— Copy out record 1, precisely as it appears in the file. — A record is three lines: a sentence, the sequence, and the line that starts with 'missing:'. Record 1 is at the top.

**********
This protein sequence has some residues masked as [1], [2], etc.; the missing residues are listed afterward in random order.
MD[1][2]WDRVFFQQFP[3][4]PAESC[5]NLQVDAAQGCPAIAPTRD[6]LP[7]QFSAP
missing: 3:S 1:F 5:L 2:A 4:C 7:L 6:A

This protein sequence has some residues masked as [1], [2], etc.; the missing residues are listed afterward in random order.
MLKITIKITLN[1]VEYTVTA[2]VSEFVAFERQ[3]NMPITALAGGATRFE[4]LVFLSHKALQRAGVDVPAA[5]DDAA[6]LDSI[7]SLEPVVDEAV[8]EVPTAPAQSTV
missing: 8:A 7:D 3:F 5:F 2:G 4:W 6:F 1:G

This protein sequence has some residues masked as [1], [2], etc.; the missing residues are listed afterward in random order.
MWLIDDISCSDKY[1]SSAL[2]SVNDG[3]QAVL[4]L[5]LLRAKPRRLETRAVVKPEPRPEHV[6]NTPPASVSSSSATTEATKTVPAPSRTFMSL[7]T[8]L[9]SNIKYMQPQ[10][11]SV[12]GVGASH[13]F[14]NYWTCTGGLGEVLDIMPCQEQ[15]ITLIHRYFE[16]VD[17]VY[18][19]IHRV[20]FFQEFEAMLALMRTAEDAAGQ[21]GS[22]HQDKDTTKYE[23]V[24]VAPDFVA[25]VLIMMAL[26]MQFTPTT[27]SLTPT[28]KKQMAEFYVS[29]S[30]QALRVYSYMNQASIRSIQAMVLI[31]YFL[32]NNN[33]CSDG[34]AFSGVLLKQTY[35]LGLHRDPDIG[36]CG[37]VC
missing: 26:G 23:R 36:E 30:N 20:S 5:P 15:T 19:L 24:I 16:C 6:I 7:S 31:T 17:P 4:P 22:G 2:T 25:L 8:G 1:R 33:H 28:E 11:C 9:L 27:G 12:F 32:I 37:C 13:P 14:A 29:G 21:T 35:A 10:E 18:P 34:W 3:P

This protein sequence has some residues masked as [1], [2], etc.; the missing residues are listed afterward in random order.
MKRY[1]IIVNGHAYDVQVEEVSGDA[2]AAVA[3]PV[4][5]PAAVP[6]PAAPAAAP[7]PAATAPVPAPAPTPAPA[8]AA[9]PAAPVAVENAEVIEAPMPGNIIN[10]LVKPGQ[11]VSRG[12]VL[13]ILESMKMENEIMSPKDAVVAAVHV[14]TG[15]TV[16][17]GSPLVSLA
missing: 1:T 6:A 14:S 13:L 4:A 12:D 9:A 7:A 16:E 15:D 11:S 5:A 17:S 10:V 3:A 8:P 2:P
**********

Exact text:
This protein sequence has some residues masked as [1], [2], etc.; the missing residues are listed afterward in random order.
MD[1][2]WDRVFFQQFP[3][4]PAESC[5]NLQVDAAQGCPAIAPTRD[6]LP[7]QFSAP
missing: 3:S 1:F 5:L 2:A 4:C 7:L 6:A